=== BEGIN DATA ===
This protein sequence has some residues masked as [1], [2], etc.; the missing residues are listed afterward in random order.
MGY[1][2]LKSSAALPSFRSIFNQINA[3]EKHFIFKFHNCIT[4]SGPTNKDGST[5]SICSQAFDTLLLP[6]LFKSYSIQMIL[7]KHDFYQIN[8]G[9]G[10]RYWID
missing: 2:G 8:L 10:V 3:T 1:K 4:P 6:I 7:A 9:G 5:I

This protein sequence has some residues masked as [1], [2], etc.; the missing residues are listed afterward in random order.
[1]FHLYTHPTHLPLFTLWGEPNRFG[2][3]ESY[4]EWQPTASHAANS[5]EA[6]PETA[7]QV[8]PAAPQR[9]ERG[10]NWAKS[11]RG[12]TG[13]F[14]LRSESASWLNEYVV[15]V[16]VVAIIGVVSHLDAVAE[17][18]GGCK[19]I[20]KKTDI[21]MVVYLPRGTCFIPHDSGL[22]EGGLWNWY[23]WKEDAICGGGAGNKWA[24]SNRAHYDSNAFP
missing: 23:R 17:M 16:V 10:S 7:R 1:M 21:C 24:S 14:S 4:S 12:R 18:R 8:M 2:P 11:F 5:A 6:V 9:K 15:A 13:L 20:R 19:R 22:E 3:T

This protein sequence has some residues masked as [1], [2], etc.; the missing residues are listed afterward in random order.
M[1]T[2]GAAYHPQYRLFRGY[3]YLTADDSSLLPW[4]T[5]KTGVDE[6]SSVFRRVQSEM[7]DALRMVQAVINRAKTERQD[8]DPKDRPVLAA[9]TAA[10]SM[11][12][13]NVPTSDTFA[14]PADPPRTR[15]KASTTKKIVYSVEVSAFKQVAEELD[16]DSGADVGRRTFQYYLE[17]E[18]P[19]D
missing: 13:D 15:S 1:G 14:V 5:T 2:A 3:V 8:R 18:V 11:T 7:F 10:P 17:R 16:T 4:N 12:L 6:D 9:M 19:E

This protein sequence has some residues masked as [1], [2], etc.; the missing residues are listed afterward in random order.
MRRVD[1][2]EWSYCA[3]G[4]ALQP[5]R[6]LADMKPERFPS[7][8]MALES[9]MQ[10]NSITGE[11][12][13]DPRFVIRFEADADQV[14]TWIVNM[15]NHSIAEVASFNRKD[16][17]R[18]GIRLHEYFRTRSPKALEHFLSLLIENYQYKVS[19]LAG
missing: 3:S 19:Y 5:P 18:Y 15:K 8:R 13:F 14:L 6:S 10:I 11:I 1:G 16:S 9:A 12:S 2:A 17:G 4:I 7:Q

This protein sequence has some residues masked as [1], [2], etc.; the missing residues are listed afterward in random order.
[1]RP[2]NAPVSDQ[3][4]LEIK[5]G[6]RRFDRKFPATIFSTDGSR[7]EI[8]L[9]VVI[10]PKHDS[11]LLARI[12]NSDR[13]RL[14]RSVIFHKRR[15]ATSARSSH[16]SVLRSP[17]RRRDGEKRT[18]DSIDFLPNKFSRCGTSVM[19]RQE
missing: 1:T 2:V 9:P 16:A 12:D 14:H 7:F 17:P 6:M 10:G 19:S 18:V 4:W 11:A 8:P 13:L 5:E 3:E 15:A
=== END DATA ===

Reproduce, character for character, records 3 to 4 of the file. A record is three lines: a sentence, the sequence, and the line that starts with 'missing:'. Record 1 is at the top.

This protein sequence has some residues masked as [1], [2], etc.; the missing residues are listed afterward in random order.
M[1]T[2]GAAYHPQYRLFRGY[3]YLTADDSSLLPW[4]T[5]KTGVDE[6]SSVFRRVQSEM[7]DALRMVQAVINRAKTERQD[8]DPKDRPVLAA[9]TAA[10]SM[11][12][13]NVPTSDTFA[14]PADPPRTR[15]KASTTKKIVYSVEVSAFKQVAEELD[16]DSGADVGRRTFQYYLE[17]E[18]P[19]D
missing: 13:D 15:S 1:G 14:V 5:T 2:A 3:V 8:R 18:V 11:T 7:F 10:P 17:R 16:T 4:N 12:L 6:D 9:M 19:E

This protein sequence has some residues masked as [1], [2], etc.; the missing residues are listed afterward in random order.
MRRVD[1][2]EWSYCA[3]G[4]ALQP[5]R[6]LADMKPERFPS[7][8]MALES[9]MQ[10]NSITGE[11][12][13]DPRFVIRFEADADQV[14]TWIVNM[15]NHSIAEVASFNRKD[16][17]R[18]GIRLHEYFRTRSPKALEHFLSLLIENYQYKVS[19]LAG
missing: 3:S 19:Y 5:P 18:Y 15:K 8:R 13:F 14:L 6:S 10:I 11:I 1:G 16:S 9:A 12:S 2:A 17:G 4:I 7:Q